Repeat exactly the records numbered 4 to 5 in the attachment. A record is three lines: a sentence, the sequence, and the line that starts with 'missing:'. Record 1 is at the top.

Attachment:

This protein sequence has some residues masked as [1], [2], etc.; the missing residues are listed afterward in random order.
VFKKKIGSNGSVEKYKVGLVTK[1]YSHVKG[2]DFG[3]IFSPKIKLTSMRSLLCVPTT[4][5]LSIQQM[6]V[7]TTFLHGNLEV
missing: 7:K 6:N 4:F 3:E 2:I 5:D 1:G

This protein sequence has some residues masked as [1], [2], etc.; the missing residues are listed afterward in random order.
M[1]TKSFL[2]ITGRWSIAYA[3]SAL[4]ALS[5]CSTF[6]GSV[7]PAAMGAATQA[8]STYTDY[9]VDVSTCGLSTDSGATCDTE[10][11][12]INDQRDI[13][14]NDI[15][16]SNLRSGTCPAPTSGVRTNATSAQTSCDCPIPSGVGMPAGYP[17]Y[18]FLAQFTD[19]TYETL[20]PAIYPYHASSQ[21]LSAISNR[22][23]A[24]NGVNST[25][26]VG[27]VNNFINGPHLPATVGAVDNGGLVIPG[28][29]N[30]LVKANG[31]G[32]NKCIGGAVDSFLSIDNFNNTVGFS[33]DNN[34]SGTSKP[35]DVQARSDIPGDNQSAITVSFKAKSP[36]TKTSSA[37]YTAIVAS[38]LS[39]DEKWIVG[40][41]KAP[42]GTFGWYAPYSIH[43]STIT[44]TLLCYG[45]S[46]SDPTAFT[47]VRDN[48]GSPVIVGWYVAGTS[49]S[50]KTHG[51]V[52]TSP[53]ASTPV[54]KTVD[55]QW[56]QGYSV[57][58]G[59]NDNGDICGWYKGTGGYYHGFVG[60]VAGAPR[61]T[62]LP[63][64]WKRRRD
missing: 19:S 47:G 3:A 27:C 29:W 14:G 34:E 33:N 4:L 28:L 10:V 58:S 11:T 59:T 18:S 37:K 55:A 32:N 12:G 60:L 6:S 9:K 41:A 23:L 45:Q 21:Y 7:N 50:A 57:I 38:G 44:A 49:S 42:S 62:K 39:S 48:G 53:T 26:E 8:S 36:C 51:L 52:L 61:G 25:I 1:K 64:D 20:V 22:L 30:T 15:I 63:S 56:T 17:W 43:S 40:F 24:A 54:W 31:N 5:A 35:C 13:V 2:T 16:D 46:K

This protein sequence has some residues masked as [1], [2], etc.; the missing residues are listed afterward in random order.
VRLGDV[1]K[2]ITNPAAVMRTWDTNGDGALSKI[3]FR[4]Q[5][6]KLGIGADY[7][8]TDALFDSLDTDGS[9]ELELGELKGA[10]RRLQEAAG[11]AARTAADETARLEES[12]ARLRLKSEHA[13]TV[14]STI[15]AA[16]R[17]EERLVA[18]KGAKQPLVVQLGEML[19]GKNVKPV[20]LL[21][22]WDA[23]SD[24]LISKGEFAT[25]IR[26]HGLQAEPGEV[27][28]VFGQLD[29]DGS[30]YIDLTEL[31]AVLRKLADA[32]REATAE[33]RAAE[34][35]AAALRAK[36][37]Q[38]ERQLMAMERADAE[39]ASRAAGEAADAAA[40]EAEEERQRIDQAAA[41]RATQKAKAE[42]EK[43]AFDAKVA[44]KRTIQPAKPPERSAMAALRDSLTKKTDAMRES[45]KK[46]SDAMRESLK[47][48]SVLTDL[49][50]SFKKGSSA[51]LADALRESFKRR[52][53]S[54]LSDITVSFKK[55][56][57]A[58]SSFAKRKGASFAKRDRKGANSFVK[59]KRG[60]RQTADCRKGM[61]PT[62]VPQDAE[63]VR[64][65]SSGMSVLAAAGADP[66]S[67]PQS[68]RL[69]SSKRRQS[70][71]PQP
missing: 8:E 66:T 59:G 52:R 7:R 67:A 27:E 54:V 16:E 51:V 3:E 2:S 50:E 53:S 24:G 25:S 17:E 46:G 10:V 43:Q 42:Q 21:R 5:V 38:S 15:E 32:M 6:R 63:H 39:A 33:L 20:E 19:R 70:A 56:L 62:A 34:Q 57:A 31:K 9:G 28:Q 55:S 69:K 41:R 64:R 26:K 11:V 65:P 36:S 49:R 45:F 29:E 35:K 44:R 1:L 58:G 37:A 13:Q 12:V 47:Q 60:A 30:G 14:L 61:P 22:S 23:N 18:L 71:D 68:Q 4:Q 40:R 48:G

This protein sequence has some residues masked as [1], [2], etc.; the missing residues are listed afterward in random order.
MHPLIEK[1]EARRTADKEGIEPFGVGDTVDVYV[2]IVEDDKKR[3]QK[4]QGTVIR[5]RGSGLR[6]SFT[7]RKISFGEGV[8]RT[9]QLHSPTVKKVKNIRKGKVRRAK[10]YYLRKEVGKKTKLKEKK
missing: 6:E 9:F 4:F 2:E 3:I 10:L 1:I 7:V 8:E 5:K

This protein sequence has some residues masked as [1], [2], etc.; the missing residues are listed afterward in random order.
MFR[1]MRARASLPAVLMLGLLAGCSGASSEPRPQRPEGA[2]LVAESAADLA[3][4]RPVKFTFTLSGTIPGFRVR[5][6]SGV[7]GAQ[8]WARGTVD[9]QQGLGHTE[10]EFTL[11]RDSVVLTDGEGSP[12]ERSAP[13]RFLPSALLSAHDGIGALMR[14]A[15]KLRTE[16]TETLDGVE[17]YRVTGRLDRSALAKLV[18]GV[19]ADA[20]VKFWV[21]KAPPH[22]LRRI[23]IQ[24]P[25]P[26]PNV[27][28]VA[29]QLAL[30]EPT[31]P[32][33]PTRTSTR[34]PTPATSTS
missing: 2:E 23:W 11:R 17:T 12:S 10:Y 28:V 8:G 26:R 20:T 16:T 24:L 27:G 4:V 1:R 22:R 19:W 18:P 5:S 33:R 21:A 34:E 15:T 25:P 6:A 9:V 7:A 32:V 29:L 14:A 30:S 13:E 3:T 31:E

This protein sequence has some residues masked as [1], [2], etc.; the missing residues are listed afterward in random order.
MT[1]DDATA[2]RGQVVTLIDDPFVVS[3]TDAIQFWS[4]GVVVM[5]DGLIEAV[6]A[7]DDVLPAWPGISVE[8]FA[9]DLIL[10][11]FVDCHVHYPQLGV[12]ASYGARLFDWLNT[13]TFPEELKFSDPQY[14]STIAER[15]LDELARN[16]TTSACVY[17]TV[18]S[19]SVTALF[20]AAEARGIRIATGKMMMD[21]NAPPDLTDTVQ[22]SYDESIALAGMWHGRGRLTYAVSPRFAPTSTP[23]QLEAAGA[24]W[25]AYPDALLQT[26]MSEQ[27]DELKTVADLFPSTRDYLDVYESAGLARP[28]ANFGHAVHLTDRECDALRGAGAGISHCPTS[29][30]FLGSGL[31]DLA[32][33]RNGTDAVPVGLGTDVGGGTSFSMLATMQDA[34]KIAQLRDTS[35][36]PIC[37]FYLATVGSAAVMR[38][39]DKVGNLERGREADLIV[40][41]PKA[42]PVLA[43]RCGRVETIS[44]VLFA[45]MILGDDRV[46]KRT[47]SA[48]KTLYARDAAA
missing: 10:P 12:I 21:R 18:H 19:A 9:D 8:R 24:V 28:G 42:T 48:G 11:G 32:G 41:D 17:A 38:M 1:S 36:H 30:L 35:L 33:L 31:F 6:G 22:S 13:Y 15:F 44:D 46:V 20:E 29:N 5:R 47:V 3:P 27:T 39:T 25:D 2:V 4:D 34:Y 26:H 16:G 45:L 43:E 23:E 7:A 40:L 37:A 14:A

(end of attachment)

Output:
This protein sequence has some residues masked as [1], [2], etc.; the missing residues are listed afterward in random order.
MHPLIEK[1]EARRTADKEGIEPFGVGDTVDVYV[2]IVEDDKKR[3]QK[4]QGTVIR[5]RGSGLR[6]SFT[7]RKISFGEGV[8]RT[9]QLHSPTVKKVKNIRKGKVRRAK[10]YYLRKEVGKKTKLKEKK
missing: 6:E 9:F 4:F 2:E 3:I 10:L 1:I 7:V 8:E 5:K

This protein sequence has some residues masked as [1], [2], etc.; the missing residues are listed afterward in random order.
MFR[1]MRARASLPAVLMLGLLAGCSGASSEPRPQRPEGA[2]LVAESAADLA[3][4]RPVKFTFTLSGTIPGFRVR[5][6]SGV[7]GAQ[8]WARGTVD[9]QQGLGHTE[10]EFTL[11]RDSVVLTDGEGSP[12]ERSAP[13]RFLPSALLSAHDGIGALMR[14]A[15]KLRTE[16]TETLDGVE[17]YRVTGRLDRSALAKLV[18]GV[19]ADA[20]VKFWV[21]KAPPH[22]LRRI[23]IQ[24]P[25]P[26]PNV[27][28]VA[29]QLAL[30]EPT[31]P[32][33]PTRTSTR[34]PTPATSTS
missing: 2:E 23:W 11:R 17:T 12:S 10:Y 28:V 8:G 26:R 20:T 16:T 24:L 27:G 4:V 1:R 22:R 19:W 18:P 5:S 33:R 21:A 34:E 15:T 25:P 6:A 9:V 7:A 32:V 29:L 14:A 30:S 13:E 3:T 31:E